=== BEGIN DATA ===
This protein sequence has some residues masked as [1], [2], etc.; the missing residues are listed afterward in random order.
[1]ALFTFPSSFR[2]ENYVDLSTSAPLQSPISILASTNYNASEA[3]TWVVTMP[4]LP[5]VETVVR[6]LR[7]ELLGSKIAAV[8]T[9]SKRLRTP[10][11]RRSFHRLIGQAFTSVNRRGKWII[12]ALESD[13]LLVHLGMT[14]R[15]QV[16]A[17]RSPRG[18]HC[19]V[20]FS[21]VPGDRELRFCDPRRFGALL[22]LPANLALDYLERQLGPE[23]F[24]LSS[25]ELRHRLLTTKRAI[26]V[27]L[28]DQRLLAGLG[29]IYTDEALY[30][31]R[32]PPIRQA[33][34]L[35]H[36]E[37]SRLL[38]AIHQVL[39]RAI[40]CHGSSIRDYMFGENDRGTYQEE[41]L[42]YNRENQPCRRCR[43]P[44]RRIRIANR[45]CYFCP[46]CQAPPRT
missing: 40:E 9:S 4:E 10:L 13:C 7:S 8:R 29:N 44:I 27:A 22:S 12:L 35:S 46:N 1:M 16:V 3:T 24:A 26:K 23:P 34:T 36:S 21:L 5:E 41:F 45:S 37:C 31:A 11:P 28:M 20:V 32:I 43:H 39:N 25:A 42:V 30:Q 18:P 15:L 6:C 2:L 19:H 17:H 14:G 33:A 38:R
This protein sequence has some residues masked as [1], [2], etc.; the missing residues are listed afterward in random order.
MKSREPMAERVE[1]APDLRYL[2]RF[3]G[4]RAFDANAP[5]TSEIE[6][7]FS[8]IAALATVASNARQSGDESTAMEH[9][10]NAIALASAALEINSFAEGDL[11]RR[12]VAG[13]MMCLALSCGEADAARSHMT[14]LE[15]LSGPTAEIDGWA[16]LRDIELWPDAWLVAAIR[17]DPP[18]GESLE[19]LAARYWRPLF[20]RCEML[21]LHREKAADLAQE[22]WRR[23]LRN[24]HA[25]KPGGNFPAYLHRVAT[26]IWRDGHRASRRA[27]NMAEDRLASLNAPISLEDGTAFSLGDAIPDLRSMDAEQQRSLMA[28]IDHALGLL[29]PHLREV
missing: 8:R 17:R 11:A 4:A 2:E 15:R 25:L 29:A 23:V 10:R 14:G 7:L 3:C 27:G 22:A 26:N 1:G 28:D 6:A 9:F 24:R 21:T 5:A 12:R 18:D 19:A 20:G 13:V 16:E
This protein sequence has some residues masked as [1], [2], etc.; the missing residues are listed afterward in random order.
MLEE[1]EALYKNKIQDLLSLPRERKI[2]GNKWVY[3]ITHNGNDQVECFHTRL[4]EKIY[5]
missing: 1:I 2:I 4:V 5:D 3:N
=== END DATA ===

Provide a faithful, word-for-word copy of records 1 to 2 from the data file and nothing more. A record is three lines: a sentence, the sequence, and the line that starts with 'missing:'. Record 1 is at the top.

This protein sequence has some residues masked as [1], [2], etc.; the missing residues are listed afterward in random order.
[1]ALFTFPSSFR[2]ENYVDLSTSAPLQSPISILASTNYNASEA[3]TWVVTMP[4]LP[5]VETVVR[6]LR[7]ELLGSKIAAV[8]T[9]SKRLRTP[10][11]RRSFHRLIGQAFTSVNRRGKWII[12]ALESD[13]LLVHLGMT[14]R[15]QV[16]A[17]RSPRG[18]HC[19]V[20]FS[21]VPGDRELRFCDPRRFGALL[22]LPANLALDYLERQLGPE[23]F[24]LSS[25]ELRHRLLTTKRAI[26]V[27]L[28]DQRLLAGLG[29]IYTDEALY[30][31]R[32]PPIRQA[33][34]L[35]H[36]E[37]SRLL[38]AIHQVL[39]RAI[40]CHGSSIRDYMFGENDRGTYQEE[41]L[42]YNRENQPCRRCR[43]P[44]RRIRIANR[45]CYFCP[46]CQAPPRT
missing: 40:E 9:S 4:E 10:L 13:C 7:S 8:R 29:N 44:I 27:A 22:S 12:L 35:S 46:N 1:M 16:V 3:T 24:A 26:K 23:P 34:T 36:S 21:L 5:E 41:F 45:S 37:C 31:A 11:P 28:M 20:V 32:I 43:H 39:N 25:A 42:V 30:Q 18:P 15:L 6:C 2:L 19:H 17:H 14:G 33:A 38:R
This protein sequence has some residues masked as [1], [2], etc.; the missing residues are listed afterward in random order.
MKSREPMAERVE[1]APDLRYL[2]RF[3]G[4]RAFDANAP[5]TSEIE[6][7]FS[8]IAALATVASNARQSGDESTAMEH[9][10]NAIALASAALEINSFAEGDL[11]RR[12]VAG[13]MMCLALSCGEADAARSHMT[14]LE[15]LSGPTAEIDGWA[16]LRDIELWPDAWLVAAIR[17]DPP[18]GESLE[19]LAARYWRPLF[20]RCEML[21]LHREKAADLAQE[22]WRR[23]LRN[24]HA[25]KPGGNFPAYLHRVAT[26]IWRDGHRASRRA[27]NMAEDRLASLNAPISLEDGTAFSLGDAIPDLRSMDAEQQRSLMA[28]IDHALGLL[29]PHLREV
missing: 8:R 17:R 11:A 4:A 2:E 15:R 25:L 29:A 23:V 10:R 14:G 7:L 3:C 27:G 22:A 26:N 1:G 28:D 6:A 9:F 24:R 21:T 5:A 12:R 18:D 19:A 20:G 13:V 16:E